Florida's Political Chairs: Who Is Running for Senate in 2016? Governor in 2018?

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Senate Race 2014


Debbie Wasserman-Schultz, U.S. representative and chairwoman of the DNC

DWS's dream role was once probably speaker of the house, but she has accumulated a lot of baggage in her role as DNC chair that could prevent her from attaining that goal. It's no surprise, then, that she is reportedly interested in running for Senate (but only if Rubio doesn't run). A recalibration of ambition perhaps? The problem is that, rightfully or wrongfully, Wasserman-Schultz is viewed as a bit more liberal than the state likes its elected politicians. (And this morning, Politico reports that Wasserman-Schultz may already be throwing in the towel on a Senate run.)

U.S. Rep. Patrick Murphy

The young Murphy became hero of Florida Democrats by pulling a narrow victory in 2012 over controversial Republican incumbent Allen West. The win showed he had appeal in closely contested districts, and he easily won reelection this past November. Don't worry about Murphy being viewed as too liberal, either. The 31-year-old accountant was a former Young Republican who donated $2,300 to Mitt Romney in 2008. Then again, that fact won't play well in a Democratic primary.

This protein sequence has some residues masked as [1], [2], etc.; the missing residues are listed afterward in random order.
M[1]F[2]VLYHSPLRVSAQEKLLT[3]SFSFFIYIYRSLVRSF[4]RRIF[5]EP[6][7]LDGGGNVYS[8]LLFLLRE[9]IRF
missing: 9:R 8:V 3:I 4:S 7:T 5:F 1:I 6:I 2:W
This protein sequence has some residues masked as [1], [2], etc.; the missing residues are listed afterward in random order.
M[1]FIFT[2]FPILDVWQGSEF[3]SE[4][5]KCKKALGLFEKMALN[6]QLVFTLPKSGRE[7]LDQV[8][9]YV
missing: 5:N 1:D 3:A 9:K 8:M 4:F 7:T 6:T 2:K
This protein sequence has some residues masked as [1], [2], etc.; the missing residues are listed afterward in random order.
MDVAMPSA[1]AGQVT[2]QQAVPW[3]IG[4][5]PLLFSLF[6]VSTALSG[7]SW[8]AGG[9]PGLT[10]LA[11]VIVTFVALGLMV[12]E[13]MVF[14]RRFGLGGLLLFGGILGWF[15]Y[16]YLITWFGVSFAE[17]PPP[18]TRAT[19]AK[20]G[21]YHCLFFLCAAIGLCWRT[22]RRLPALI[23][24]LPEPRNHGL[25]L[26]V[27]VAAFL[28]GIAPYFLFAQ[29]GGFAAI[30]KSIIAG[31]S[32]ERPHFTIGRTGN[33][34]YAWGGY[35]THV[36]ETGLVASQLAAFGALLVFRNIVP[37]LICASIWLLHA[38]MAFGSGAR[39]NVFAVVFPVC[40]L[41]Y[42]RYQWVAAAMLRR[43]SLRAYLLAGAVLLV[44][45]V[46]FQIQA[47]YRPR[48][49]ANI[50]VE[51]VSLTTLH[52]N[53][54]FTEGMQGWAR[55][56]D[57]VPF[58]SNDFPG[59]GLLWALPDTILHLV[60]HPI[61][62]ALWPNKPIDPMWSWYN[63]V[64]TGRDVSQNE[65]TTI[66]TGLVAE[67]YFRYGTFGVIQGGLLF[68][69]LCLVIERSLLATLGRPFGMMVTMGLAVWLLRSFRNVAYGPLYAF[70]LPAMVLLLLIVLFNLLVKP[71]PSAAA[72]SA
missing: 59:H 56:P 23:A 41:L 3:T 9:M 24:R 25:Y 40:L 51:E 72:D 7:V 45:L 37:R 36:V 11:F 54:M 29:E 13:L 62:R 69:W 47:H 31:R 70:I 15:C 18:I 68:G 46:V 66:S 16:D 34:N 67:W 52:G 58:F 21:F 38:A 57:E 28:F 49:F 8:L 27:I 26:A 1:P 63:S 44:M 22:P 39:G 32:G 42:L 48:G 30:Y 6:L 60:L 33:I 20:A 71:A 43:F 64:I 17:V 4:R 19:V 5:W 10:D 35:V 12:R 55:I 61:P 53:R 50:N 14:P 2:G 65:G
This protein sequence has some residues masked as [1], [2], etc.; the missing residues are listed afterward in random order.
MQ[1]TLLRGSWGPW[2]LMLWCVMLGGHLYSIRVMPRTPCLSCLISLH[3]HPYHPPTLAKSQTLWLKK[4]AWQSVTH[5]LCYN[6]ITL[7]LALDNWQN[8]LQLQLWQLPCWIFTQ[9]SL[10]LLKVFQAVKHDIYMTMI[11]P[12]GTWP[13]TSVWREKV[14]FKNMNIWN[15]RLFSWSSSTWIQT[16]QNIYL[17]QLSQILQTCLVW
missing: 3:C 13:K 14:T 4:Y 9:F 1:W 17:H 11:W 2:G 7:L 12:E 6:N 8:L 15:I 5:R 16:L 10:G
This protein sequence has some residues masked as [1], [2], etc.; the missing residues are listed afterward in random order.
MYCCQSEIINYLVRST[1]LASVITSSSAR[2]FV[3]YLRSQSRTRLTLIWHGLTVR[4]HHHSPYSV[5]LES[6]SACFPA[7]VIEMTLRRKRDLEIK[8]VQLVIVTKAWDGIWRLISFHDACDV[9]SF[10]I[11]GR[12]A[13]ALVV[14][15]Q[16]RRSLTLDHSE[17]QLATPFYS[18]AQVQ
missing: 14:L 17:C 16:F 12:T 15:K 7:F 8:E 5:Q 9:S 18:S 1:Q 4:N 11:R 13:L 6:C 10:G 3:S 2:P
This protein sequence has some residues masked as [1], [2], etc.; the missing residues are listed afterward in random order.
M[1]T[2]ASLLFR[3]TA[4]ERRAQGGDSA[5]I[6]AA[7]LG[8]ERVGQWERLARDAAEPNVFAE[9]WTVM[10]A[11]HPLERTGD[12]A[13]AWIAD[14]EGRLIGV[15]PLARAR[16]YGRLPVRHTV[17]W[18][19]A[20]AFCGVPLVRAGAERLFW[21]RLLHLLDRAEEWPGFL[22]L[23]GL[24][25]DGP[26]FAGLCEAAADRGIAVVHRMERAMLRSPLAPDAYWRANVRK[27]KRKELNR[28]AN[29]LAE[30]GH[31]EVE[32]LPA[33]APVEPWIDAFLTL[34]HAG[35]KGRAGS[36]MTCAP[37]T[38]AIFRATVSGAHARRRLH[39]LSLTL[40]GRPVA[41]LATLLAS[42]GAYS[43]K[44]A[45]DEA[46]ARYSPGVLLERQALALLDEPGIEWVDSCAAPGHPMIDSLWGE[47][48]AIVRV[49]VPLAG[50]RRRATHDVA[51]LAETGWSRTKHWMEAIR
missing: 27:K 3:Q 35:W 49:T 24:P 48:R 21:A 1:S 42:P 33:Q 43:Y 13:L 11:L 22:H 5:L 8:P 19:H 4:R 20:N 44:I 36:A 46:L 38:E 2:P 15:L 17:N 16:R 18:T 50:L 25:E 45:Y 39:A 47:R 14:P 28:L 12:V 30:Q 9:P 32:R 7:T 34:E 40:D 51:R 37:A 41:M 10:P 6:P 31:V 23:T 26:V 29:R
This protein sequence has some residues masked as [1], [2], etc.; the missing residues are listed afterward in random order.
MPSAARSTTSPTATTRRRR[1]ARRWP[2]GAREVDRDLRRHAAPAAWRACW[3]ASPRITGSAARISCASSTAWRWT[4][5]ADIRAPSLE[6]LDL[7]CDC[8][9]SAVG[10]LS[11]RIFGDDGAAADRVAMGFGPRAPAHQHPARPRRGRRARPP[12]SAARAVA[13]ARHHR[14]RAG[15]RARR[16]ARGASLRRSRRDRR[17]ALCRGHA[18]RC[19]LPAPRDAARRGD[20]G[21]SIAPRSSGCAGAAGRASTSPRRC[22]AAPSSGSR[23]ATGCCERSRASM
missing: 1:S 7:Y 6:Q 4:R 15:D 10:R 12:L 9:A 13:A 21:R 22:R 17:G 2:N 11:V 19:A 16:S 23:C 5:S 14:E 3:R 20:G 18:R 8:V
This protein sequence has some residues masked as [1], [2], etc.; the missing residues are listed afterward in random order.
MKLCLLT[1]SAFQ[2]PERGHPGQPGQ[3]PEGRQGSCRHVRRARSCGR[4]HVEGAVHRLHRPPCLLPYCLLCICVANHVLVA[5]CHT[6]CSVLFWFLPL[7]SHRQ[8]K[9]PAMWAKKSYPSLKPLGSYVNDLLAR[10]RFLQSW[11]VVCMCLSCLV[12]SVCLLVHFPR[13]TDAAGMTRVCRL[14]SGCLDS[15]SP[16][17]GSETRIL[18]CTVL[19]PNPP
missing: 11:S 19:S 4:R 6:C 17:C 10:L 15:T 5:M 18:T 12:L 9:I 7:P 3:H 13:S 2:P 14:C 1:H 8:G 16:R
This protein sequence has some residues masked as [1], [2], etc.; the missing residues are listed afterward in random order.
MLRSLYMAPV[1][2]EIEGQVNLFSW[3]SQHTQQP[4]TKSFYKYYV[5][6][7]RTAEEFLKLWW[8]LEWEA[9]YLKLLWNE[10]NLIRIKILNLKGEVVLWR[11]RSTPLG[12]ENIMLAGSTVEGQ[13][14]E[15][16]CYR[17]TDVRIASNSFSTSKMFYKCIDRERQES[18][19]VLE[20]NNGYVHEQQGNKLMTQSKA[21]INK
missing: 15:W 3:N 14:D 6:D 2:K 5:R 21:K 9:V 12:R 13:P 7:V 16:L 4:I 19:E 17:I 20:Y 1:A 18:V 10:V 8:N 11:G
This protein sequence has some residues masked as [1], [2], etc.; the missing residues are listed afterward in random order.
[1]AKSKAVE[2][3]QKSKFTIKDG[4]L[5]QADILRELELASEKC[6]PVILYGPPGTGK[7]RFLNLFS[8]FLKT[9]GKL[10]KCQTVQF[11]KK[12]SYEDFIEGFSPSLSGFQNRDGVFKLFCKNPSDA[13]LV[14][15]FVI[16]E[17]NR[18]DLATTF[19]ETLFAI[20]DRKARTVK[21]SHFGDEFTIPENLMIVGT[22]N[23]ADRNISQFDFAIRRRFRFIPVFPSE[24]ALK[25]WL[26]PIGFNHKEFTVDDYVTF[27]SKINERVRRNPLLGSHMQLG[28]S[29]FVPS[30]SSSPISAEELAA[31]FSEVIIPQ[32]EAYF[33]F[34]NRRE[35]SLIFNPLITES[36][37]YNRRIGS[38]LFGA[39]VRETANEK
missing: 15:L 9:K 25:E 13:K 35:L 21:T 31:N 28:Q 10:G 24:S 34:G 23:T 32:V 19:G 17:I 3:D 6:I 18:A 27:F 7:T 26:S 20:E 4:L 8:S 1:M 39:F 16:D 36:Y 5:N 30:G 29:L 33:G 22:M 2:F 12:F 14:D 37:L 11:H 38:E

Charlie Crist, former governor

Disputed news/rumors broke yesterday that Crist may be interested in a run. He ran for Senate as a Republican in 1998 and an independent in 2010. Why not complete the trifecta? Well, maybe Democrats won't be as desperate this time around.

Other possibilities: Perennial Democratic loser Alex Sink, mayors Bob Buckhorn (Tampa) and Alvin Brown (Jacksonville), and U.S. Reps. Gwen Graham, Alan Grayson, and Ted Deutch.


Jeff Atwater, Florida CFO

Atwater is a former president of the Florida Senate and now holds statewide office as CFO. If Rubio decides to run for prez, Atwater is widely seen as the GOP's fallback.

Pam Bondi, Attorney General

Bondi is the most prominent (and controversial) of the members of the cabinet but perhaps the least qualified to run for anything else. Of course, politics are a cynical business. Imagine you're a Republican megadonor or strategist in 2016 and you're worried Hillary Clinton will bring out a strong Democratic-minded female voting bloc. Perhaps you'd think it would be good to have a woman's name on the Republican side of the ticket. Just saying.

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Kyle Munzenrieder